The senators? In the movie Gladiator, just a little after the tipping point has passed, you can see how the senators had become mere paper tigers. Naturally, because their constituents had become wimps. I think in the film they are hoping the emperor hasn't realized this yet. Historically, after the first emperor got away with taking over the republic, the empire continued to expand for several generations but it was running on momentum. The Roman people continued to decline and rot.
(Empire and army)
And the army? Since rotten people don't volunteer, the Romans had to start enlisting paid barbarians. Unfortunately, the hired help will never be as self disciplined as owners. Over the years, as the legions became nearly all barbarian, the army gradually tossed away nearly all their heavy armor, piece by piece, until at last the only armor they wore were helmets. By the time Rome fell it was very hard to tell the "Roman" army from their foes.
The moral is clear: just as "people get the government they deserve" (are fitted for) so, too, do they get the army they deserve. Remember those United Nations troops from the Third World in Rwanda? They were useless for reducing the amount of genocide because they were non effective as soldiers. The ancient Greeks, on their rocky infertile islands, stand as a reminder: poverty is not the issue.
In a democracy citizens have rights. As Abe Lincoln said during his first inaugural speech, the people have right to replace the government, and the revolutionary right to overthrow it. What "Honest Abe" was also talking about was responsibility. Not everyone is ready to face up to owning, and deserving, their government...
In the US the sherif in elected. Police powers are delegated to the sherif, but the people are still ultimately responsible. Are you willing, Mr. Smith, to own your responsibility? If funding for the police service runs out, are you willing to be deputized for a posse, or serve on a jury? If our armed representatives are sailing off on a troopship overseas, do you accept that they sail in your name? Some of those boys, recruited from small towns, are too young to vote, and know little of the world. The innocent boys are trusting that you and the other voting citizens gathered in the forum know what you are doing. Are you worthy of their trust? Or, instead, do you think the jury and police and army arise separate from the people, like some sort of magical virgin birth? In parts of the third world, sad to say, peasants view "their betters" as having "education" and "blue blood:" Quite separate, which gives the peasants quite an excuse to disown responsibility...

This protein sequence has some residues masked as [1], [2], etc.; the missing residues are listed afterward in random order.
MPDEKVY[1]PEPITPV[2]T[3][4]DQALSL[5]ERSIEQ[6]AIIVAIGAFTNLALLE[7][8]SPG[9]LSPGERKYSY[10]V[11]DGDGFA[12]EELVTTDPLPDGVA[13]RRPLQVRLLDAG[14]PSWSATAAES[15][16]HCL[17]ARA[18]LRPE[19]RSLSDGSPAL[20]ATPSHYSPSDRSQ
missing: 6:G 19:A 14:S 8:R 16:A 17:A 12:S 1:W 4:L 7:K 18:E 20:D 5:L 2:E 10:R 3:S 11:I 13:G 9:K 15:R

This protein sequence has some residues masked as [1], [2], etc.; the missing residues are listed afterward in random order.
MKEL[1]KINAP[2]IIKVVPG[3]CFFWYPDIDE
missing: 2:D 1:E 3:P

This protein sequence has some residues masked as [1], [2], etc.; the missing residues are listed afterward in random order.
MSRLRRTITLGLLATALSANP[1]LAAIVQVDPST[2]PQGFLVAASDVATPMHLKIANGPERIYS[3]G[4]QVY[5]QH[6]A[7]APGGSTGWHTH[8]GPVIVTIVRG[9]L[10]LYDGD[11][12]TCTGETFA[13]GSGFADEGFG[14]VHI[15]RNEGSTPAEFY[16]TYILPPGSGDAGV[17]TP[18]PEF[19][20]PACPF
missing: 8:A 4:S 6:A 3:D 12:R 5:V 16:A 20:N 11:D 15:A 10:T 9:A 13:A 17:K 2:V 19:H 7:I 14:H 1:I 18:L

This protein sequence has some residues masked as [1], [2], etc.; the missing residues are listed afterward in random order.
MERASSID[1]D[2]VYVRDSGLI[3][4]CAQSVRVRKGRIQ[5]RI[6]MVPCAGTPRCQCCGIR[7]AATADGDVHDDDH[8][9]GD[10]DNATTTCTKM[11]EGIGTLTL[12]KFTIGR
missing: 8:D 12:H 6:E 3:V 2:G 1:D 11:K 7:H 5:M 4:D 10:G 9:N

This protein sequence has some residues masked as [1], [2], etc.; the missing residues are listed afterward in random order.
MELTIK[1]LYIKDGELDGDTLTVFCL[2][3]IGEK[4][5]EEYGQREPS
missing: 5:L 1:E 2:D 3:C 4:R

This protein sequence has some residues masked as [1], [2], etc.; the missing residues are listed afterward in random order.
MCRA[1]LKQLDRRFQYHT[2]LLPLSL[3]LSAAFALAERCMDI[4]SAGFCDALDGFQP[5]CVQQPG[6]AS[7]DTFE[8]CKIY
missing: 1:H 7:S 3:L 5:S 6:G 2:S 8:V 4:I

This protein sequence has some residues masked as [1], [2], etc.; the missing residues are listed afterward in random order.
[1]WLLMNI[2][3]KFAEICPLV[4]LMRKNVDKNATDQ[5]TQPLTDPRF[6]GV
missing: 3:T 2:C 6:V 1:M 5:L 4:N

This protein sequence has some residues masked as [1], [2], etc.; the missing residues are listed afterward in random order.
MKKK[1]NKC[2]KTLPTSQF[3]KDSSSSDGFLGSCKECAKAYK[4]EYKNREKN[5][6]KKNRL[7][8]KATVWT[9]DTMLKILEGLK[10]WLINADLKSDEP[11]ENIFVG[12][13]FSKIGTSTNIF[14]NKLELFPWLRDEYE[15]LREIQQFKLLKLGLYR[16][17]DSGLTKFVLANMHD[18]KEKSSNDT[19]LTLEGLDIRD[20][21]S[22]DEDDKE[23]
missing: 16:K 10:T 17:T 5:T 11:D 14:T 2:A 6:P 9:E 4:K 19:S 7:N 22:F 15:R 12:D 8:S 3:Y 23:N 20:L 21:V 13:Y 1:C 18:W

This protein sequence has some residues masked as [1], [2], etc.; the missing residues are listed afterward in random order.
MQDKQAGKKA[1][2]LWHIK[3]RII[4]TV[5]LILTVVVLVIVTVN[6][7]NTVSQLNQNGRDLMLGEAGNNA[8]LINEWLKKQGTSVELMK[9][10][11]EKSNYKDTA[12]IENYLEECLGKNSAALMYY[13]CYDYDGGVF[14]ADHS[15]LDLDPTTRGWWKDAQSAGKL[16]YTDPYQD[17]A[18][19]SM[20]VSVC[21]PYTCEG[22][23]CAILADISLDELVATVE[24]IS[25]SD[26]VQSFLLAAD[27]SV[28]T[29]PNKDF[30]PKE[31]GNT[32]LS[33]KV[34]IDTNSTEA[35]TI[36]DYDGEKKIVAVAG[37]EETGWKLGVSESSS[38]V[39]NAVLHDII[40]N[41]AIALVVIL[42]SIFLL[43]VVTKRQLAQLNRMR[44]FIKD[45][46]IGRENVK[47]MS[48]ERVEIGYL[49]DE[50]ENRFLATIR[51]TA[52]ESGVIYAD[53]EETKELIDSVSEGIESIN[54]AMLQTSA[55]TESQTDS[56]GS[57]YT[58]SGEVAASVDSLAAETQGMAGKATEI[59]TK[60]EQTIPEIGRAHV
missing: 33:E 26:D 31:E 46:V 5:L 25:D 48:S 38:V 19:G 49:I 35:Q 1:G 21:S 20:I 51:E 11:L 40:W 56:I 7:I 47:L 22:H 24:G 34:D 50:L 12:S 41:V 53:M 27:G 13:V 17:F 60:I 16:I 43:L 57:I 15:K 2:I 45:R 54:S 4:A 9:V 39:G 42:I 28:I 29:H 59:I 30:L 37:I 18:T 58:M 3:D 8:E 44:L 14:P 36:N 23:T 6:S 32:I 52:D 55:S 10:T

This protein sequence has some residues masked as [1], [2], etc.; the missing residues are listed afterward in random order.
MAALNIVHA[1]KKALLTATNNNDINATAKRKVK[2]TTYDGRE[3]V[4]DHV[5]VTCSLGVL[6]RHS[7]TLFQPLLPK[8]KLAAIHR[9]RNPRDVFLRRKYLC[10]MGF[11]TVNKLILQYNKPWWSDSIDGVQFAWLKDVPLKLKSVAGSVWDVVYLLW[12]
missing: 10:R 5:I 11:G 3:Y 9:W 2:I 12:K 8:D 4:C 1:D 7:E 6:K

Sad to say, Mr. Smith, not everyone can face up to their role: Anyone who can breath is a civilian; someone who accepts responsibility is a citizen.
I see reservists as literally citizen-soldiers; I see all of us, figuratively, as citizen/soldiers. Just like in Greece or Rome, we are living our democracy.
To me, servicemen are a part of our nation's treasure. I find them to be both bold and shy. They never brandish their rifles in the air. When they march it is merely a formalized military walk, not a goose step. They never sing songs of glory, preferring to sing bawdy rugby songs. They will quietly say "duty" and "mission." Then they will boldly say "job" as a joke, as a figure of speech.
In a first world democracy the army does not choose to declare war—we choose. All of us provide the rations and catapults so that some of us can represent us in battle. I would ask you, Mr. Smith, to please forget about peasants, please get your head out of the Third World. If you misinterpet a soldier as being your mere "hired sword," if you treat him as such, then you, not he, are the barbarian. Our soldiers are embedded in citizenship; they are not "the hired help." The soldiers are us... the best of us. In our affluent land of air conditioning, couches and welfare nobody goes off and does a battlefield crouch by Death's doorway, exposed to the smells and sounds of war, as a "job"... ...if ever they do, then democracy is over.
Sean "Yes, I've read starship troopers" Crawford
~Yes I own a dictionary, but "genocide," like the Roman "decimate," has lost its old 1940s precision to now mean "destroy a large part of." (A pity, since to decimate requires self discipline)
~I wonder if "bought the farm" was a reference to Rome, meaning getting your promised plot of earth, if only six feet long, without a lifetime of military service first? The origin of this U.S. term is "unknown."
~In David Gerrold's first book about an ecological infestation from off planet, A Matter For Men, a high school global ethics teacher, without using the term "bread and circuses," tells the kids that cattle are comfortable, while free men are willing to be uncomfortable.
~The Dutch are repeating Rome's "idle mob" decline. A Member of Parliament and Muslim refugee, Ayaan Hirsi Ali, documents this in her book Infidel.
The Dutch assume:
that Muslim refugees will be comfortable and happy staying on welfare...
and then becoming happy to aquire the burden of feeling ownership of their civic responsibility...
including being happy with the discomfort of accepting their responsibility for the community's Freedom of Speech.
These assumptions are wrong, of course. Men aren't meant to be cows. Alas for the Dutch, history repeats...